Am I REALLY the only star in Hollywood who hasn’t become a waxwork horror?
British actress Jane Leeves says the unsayable about her colleagues in Tinseltown.
Former Frasier star Jane Leeves has attacked the epidemic of cosmetic surgery which she says is turning a generation of Hollywood women into grotesque ‘fish-faces’.
The 52-year-old comedienne, who was the highest-paid British actress during her 11-year run playing dizzy housekeeper Daphne Moon in the US TV show Frasier, says she is one of the very few actresses in Los Angeles over the age of 30 who has not gone under the knife.
‘I don’t want to have some hideous surgery that’s not even going to guarantee me any work and could make me unemployable,’ she says. ‘People know how old I am, so it’s OK if I look my age.’
In a city that is awash in Botox, but where even the most obvious cosmetic surgery is supposed to be kept strictly secret, the plain-speaking Leeves is unafraid to name names.
‘We all know who has and who hasn’t. There are some who look better than others, but you can tell at 50 paces,’ she says. ‘I don’t blame people for going under the knife. If someone is known as a beauty and a sex symbol, they are under a lot of pressure to keep looking good. But it rarely turns out well.
Plastic surgery can age people terribly – it always makes you look older in the end and can ruin careers. ‘Meg Ryan destroyed her career with plastic surgery.’
Following her breakthrough role in When Harry Met Sally in 1989, Ryan went on to secure leads in a slew of big-screen hits but has struggled to find the same success since appearing opposite Hugh Jackman in romantic comedy Kate & Leopold in 2003.
On 55-year-old Melanie Griffith and her ‘trout pout’ lips, Leeves adds: ‘They never look right on somebody who’s not born that way. It always looks weird. ‘I don’t think she needed to have that done because she was a very attractive woman.’
Leeves says British actress Leslie Ash, 53, has ‘destroyed her face’ and thinks 60-year-old Oscar-winning actor Mickey Rourke’s cosmetic work is ‘so depressing’.
‘It looks as if they’ve all been in a fire at a certain point, it really does. It’s a slippery slope. Once you start, it seems you just can’t stop. There’s always one more thing you can do.’
‘When people I know have had something done, the next year it’s, “Well, while I’m at it I might as well do this.” At some point they seem to lose perspective on what they look like.’
She added that Sharon Osbourne’s taut cheekbones were ‘too much’.
‘That shiny look, the skin is stretched so much! And this bit here,’ she says, pointing to the groove between her nose and upper lip, ‘it just disappears and is vaguely simian looking. ‘I’d be too afraid. Even Botox scares the cr*p out of me. Those women who do that all the time, they say it stops working because they develop an immunity to it.’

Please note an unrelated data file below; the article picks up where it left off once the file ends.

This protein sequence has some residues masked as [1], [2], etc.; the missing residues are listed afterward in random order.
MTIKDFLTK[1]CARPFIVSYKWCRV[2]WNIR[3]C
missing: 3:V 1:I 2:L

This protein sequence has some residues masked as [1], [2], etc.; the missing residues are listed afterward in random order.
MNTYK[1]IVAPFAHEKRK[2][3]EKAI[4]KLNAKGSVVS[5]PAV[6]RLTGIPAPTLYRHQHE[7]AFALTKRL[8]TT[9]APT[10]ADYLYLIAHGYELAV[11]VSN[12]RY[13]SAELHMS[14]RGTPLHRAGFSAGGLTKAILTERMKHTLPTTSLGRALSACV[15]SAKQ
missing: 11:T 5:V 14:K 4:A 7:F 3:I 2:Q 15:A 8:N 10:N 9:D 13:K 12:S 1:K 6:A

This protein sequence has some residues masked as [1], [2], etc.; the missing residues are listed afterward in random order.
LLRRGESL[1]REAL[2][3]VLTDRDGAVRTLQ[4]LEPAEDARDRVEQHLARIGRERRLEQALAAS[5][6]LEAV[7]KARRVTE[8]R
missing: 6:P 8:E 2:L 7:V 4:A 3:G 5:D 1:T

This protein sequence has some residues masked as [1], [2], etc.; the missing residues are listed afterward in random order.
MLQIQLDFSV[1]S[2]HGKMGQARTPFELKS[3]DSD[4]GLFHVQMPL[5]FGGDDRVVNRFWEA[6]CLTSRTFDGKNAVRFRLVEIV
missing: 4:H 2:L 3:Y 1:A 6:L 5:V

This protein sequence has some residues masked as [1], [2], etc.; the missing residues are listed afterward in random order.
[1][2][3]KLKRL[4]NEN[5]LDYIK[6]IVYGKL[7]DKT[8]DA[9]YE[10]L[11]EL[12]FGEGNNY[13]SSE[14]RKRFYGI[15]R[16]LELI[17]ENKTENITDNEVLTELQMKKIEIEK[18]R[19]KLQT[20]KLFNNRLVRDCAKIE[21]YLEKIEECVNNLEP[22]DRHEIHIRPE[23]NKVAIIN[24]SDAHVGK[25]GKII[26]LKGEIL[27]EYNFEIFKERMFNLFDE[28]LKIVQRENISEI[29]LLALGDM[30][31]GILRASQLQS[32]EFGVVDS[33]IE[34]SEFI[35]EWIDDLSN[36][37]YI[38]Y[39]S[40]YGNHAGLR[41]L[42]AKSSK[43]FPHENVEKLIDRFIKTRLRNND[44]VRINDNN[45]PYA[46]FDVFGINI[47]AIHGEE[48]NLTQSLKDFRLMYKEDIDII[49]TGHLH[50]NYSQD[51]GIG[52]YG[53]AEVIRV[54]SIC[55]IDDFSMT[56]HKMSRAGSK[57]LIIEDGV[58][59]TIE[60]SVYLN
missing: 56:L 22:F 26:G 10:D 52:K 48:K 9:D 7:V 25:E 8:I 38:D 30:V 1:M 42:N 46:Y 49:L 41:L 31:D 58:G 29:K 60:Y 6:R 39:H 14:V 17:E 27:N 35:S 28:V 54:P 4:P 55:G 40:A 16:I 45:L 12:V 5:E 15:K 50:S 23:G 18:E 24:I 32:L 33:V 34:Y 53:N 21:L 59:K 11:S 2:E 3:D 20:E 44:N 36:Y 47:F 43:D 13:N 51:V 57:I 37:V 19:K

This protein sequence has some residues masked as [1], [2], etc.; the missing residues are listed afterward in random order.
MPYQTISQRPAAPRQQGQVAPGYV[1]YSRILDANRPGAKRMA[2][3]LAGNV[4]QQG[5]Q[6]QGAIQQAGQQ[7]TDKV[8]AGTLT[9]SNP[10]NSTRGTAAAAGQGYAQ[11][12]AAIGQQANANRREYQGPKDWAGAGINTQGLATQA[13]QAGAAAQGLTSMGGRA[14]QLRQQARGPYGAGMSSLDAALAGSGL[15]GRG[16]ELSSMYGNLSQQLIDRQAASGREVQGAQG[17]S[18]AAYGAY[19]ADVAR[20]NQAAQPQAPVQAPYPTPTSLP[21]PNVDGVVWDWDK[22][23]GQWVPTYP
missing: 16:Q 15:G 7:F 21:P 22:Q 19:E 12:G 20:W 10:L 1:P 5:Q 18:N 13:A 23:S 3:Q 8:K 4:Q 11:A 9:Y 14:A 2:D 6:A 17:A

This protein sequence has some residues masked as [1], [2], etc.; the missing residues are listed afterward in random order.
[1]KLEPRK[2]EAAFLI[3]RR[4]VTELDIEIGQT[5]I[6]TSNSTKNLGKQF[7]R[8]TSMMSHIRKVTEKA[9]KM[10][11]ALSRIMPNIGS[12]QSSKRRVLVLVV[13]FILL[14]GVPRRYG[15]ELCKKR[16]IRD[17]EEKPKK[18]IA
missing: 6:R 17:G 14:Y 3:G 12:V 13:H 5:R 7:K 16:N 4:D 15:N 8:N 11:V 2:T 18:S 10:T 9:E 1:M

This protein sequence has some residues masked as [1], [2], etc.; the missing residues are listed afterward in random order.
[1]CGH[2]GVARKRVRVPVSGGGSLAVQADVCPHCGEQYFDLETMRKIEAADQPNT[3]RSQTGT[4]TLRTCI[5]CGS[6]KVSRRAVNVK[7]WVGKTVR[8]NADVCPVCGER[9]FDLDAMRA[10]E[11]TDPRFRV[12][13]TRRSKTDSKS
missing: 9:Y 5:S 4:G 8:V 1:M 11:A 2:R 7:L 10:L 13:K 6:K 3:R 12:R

Leeves offers a dire warning to actresses tempted to have surgery.
‘Many directors are now saying they don’t like it. ‘If actors go ahead, they’re going to take themselves out of so much work when they’re older.
‘Don’t fight ageing. Do everything you can to look good, but don’t try to look 25 when you’re 52, because we know how old you are.’
Leeves admires those actresses who dare to age gracefully. ‘I love looking at a naturally ageing woman,’ she says. ‘Look at Helen Mirren, she looks great, and men find her sexy.
‘I think maybe Susan Sarandon had a little something done just recently, I don’t know, but she is ageing nicely.
‘Meryl Streep is ageing beautifully. I can’t imagine Meryl getting Botox. But again, they’re not known for just being a pretty face, they’re known for having substance.’
With the success of Hot In Cleveland, she is one of the few TV stars to have ‘lightning strike’ repeatedly – with three hit sitcoms. But the British beauty, who was born in Ilford, Essex, is also sympathetic to the pressures forcing actresses to go under the knife.
‘I don’t blame other people for doing stuff,’ she says, I’m sure people have their reasons. If you’re known as a beauty and a sex symbol there’s a whole lot of pressure on you. ‘For the likes of Pamela Anderson, and Raquel Welch it’s very hard to get old, because the expectation is there.
‘But you look at Pamela and you go, “Oh, you poor darling, how are you going to grow old?” ’
Comedian Joan Rivers, 80, a well-known cosmetic surgery addict, has all the natural looks of a shop-window mannequin, yet Leeves says:
‘I love Joan. She owns it, she’s totally honest about it, and that’s the difference. And she makes fun of it.’
COPYRIGHT AND FULL ARTICLE: Online Daily Mail 7th July 2013
I love this, everything we’re all thinking, but put into writing by a well-known celebrity. The fact that Jane is financially secure and is sitting pretty with Hot in Cleveland has a lot to do with her candor on the subject of ageing in Hollywood.
This quote in particular, struck a chord with me and is what Unfading Beauty is all about:
‘… don’t try to look 25 when you’re 52, because we know how old you are.’
Sadly, it’s not just actors and celebrities in Hollywood who are pressurised into looking younger, invasive anti-ageing surgery in the UK have soared in the last year.
The unspoken irony is that the more anti-ageing procedures you have, the older you could look.
Anti-Ageing isn’t all about turning the clock back, it’s about living in the now and being the best 50-year-old you can be.